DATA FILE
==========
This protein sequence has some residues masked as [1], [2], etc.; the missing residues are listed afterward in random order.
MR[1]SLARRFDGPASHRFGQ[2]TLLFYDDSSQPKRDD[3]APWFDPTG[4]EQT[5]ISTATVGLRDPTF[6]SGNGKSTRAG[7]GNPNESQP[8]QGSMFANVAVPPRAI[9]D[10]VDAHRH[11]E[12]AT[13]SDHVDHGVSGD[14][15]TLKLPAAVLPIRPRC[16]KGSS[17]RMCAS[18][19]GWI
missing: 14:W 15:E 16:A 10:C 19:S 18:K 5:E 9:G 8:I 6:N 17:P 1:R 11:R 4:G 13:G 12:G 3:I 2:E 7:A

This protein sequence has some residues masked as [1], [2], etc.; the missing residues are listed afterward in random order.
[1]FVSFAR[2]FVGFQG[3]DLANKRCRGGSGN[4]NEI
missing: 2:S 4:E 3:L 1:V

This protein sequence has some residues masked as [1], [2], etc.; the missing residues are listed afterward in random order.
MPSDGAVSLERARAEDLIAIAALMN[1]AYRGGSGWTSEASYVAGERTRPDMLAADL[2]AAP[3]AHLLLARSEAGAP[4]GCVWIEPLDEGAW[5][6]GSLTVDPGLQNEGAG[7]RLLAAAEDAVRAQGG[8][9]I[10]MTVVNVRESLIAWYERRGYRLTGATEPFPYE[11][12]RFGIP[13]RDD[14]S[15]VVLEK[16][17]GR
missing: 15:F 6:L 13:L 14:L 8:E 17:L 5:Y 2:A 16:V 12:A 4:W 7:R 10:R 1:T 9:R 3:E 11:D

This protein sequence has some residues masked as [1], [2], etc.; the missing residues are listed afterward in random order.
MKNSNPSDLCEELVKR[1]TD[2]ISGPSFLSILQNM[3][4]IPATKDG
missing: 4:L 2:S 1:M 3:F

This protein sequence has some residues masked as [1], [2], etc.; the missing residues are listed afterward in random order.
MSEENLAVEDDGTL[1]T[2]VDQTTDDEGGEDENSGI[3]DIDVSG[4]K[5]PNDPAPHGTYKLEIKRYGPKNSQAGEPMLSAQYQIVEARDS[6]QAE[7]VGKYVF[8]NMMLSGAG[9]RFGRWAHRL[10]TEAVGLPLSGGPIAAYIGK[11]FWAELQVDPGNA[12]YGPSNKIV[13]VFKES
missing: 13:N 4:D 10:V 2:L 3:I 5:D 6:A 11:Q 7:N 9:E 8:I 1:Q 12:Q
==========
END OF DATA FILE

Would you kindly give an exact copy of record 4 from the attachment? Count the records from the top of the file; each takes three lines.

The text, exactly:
This protein sequence has some residues masked as [1], [2], etc.; the missing residues are listed afterward in random order.
MKNSNPSDLCEELVKR[1]TD[2]ISGPSFLSILQNM[3][4]IPATKDG
missing: 4:L 2:S 1:M 3:F